With innovative techniques leveraging continually advancing research, clinicians at NYU Langone’s Cochlear Implant Center are uncovering greater potential for cochlear implants to enhance hearing, speech understanding, and quality of life for a larger number of patients.
Local Anesthesia Expands Access for Older Adults
Though there is evidence linking hearing loss with cognitive decline, it is estimated that only 5 percent to 7 percent of elderly adults who meet the criteria for cochlear implantation elect to receive one. One of several factors driving low adoption is research conflating general anesthesia and resulting post-operative dementia—prompting clinicians to pursue a solution.
Following the successful use of local anesthesia with sedation in a comorbid patient treated for an encephalocele, J. Thomas Roland Jr., MD, the Mendik Foundation Professor of Otolaryngology, chair of the Department of Otolaryngology—Head and Neck Surgery, and co-director of the Cochlear Implant Center, recognized that this same approach could avoid the risks of general anesthesia in cochlear implantation. He has used this method to implant approximately 80 patients since his first procedure in 2006.
Successful outcomes require nuanced expertise well-honed by experience, as well as expansive knowledge of the inner ear’s anatomy—limiting the availability of this approach to just a handful of specialized centers. The use of sedation demands that surgeons adhere to an accelerated procedural timeline, 40 percent faster than the traditional approach. They must also use caution in the delicate area near the facial nerve, remain in close communication with anesthesiology, and guide patients through the sensations experienced in real time in order to keep them comfortable and avoid voluntary movements.
These challenges notwithstanding, the use of conscious sedation in cochlear implantation has significant potential to improve treatment for elderly patients deemed too sick for general anesthesia, and Dr. Roland is hopeful that his work will empower other physicians to embrace this alternative. “It’s a safer approach that should become the standard of care, hopefully prompting more elderly people with hearing loss to consider cochlear implants, which can markedly improve their quality of life,” he says.
Artificial Intelligence Adds Objectivity to Cochlear Implant Programming
New research utilizing artificial intelligence (AI) in cochlear implant programming aims to apply objectivity to a process that has largely remained static over nearly three decades. NYU Langone is among a handful of nationwide centers participating in the clinical trial harnessing advanced technology, with the goal of delivering optimal functional performance for more patients.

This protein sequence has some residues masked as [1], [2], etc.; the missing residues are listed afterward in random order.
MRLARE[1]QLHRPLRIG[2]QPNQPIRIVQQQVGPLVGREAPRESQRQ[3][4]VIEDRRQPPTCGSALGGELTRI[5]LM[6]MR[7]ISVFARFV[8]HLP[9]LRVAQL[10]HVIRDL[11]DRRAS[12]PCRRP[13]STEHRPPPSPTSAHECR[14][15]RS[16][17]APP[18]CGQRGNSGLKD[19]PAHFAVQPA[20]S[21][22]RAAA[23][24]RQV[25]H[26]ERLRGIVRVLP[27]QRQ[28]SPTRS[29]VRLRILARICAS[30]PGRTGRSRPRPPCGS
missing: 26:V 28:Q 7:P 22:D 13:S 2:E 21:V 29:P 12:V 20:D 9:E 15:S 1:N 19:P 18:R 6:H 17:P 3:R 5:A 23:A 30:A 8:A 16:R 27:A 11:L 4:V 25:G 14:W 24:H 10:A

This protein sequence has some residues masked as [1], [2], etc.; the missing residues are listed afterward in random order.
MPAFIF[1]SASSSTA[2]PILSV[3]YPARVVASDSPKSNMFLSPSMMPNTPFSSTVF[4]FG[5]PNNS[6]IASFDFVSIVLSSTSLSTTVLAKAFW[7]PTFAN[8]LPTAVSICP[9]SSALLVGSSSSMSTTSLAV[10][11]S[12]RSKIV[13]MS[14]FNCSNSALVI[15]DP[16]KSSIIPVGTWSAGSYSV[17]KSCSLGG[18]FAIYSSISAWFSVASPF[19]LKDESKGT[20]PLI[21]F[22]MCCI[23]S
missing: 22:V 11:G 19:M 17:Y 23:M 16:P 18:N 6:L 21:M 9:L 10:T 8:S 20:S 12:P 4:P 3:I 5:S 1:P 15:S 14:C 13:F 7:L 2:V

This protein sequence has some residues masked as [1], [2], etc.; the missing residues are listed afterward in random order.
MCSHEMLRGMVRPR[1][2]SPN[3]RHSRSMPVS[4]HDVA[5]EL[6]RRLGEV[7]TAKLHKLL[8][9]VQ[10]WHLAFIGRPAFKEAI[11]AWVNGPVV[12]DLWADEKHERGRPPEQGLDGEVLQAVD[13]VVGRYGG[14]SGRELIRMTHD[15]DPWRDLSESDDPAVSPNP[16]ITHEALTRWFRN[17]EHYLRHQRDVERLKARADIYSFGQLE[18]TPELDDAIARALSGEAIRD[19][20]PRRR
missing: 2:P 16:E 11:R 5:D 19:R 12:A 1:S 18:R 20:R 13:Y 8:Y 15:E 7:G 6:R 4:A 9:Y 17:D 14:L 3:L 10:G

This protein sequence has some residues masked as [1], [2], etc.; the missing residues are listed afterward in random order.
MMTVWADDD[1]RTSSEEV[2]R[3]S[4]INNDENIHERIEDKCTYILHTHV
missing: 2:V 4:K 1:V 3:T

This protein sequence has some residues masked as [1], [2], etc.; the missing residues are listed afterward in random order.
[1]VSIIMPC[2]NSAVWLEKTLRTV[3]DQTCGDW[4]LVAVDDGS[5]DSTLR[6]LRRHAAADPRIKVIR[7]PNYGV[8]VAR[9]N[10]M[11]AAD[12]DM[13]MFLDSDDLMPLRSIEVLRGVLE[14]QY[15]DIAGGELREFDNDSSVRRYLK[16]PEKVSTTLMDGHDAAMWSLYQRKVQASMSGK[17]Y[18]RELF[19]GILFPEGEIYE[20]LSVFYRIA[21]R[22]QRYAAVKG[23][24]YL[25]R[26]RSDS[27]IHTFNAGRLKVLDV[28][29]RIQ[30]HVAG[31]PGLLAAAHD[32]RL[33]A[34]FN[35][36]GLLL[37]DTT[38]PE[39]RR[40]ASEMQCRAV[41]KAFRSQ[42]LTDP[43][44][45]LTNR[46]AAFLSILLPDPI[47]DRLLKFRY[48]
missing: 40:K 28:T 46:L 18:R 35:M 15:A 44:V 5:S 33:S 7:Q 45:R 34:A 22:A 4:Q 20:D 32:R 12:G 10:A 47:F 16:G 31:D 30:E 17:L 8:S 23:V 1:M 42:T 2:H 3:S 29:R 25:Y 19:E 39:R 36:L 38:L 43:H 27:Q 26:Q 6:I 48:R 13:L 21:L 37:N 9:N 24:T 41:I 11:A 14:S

Traditional programming is based on a combination of subjective patient feedback and programming expertise, with potential variability in efficacy due to differences in both the patient’s response and the audiologist’s device adjustments. “AI takes the guesswork out of programming,” says the study’s lead investigator, Susan B. Waltzman, PhD, the Marica F. Vilcek Professor of Otolaryngology—Head and Neck Surgery and co-director of the Cochlear Implant Center. “It gives patients the best possible chance of realizing the full potential of their implants by targeting optimal, objective performance and making that available to every patient, everywhere.”
Researchers are testing an AI technology called FOX, which uses psychoacoustic tests and other novel methods to calibrate patients’ devices to the appropriate pitch and volume. Sounds can be delivered directly from the audiologist’s computer to the device’s sound processor, enabling testing in a setting more natural than an audiometric booth. Since FOX measures individual results against a database of anonymous patient performance data to make unique fitting recommendations, outcomes should continue to improve as more information is integrated into FOX’s predictive technology.
Researchers plan to measure speech recognition improvements over six months for newly implanted patients participating in the trial; for existing devices, they will assess whether AI reprogramming improves outcomes. “Our hope is that AI will provide consistent access to the best possible programming, no matter where patients receive care,” says Dr. Waltzman.
Novel Electrode Placement Aims to Improve Cochlear Implant Performance
A new trial expands earlier NYU Langone cadaver-based research focused on optimizing the length and placement of cochlear implant electrodes.
Previous findings suggested that it is possible to stimulate lower-frequency auditory nerve fibers without deeper insertion of the electrode arrays. Since deeper insertion risks inner ear damage, the researchers explored methods to exploit greater levels of low-frequency information, finding that inserting a return electrode at the apex of the cochlea produces more even current distribution across channels. This, in turn, would be expected to improve cochlear implant users’ perception of low-frequency information, enhancing their ability to register music and high-quality sound. This research, just granted approval by the Institutional Review Board, will now move into human trials.
Five adults are enrolled in the initial pilot trial of this alternate technique utilizing the existing free ground electrode. Patients will undergo a series of tests postoperatively to gauge their perception of low-frequency information, to explore whether additional low-frequency information can be harnessed in live subjects without deeper electrode insertion. “We are stimulating areas designed to encode for low frequencies, which are ignored in most implant systems,” says Dr. Roland. “It’s a groundbreaking way to get more from existing technology simply by utilizing an electrode that’s already there.”